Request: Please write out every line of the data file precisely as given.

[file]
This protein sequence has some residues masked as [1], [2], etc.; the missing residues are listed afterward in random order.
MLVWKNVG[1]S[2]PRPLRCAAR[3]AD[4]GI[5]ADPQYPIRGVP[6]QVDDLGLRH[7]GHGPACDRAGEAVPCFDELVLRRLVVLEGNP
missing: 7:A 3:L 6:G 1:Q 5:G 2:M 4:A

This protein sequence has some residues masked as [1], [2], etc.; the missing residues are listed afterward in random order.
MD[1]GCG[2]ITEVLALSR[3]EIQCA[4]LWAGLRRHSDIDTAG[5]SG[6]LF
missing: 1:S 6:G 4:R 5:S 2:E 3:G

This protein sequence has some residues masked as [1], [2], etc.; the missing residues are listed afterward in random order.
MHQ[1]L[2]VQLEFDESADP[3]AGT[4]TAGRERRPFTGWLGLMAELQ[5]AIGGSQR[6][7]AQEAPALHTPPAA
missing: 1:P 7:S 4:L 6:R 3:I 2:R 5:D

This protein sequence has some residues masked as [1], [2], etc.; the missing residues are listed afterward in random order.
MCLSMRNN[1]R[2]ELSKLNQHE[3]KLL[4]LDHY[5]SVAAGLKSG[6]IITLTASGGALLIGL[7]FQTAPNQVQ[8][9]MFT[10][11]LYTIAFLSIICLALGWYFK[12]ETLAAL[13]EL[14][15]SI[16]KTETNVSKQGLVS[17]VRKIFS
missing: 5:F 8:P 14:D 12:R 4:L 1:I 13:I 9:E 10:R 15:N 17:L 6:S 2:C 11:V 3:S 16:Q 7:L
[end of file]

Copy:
This protein sequence has some residues masked as [1], [2], etc.; the missing residues are listed afterward in random order.
MLVWKNVG[1]S[2]PRPLRCAAR[3]AD[4]GI[5]ADPQYPIRGVP[6]QVDDLGLRH[7]GHGPACDRAGEAVPCFDELVLRRLVVLEGNP
missing: 7:A 3:L 6:G 1:Q 5:G 2:M 4:A

This protein sequence has some residues masked as [1], [2], etc.; the missing residues are listed afterward in random order.
MD[1]GCG[2]ITEVLALSR[3]EIQCA[4]LWAGLRRHSDIDTAG[5]SG[6]LF
missing: 1:S 6:G 4:R 5:S 2:E 3:G

This protein sequence has some residues masked as [1], [2], etc.; the missing residues are listed afterward in random order.
MHQ[1]L[2]VQLEFDESADP[3]AGT[4]TAGRERRPFTGWLGLMAELQ[5]AIGGSQR[6][7]AQEAPALHTPPAA
missing: 1:P 7:S 4:L 6:R 3:I 2:R 5:D

This protein sequence has some residues masked as [1], [2], etc.; the missing residues are listed afterward in random order.
MCLSMRNN[1]R[2]ELSKLNQHE[3]KLL[4]LDHY[5]SVAAGLKSG[6]IITLTASGGALLIGL[7]FQTAPNQVQ[8][9]MFT[10][11]LYTIAFLSIICLALGWYFK[12]ETLAAL[13]EL[14][15]SI[16]KTETNVSKQGLVS[17]VRKIFS
missing: 5:F 8:P 14:D 12:R 4:L 1:I 13:I 9:E 10:R 15:N 17:L 6:S 2:C 11:V 3:S 16:Q 7:L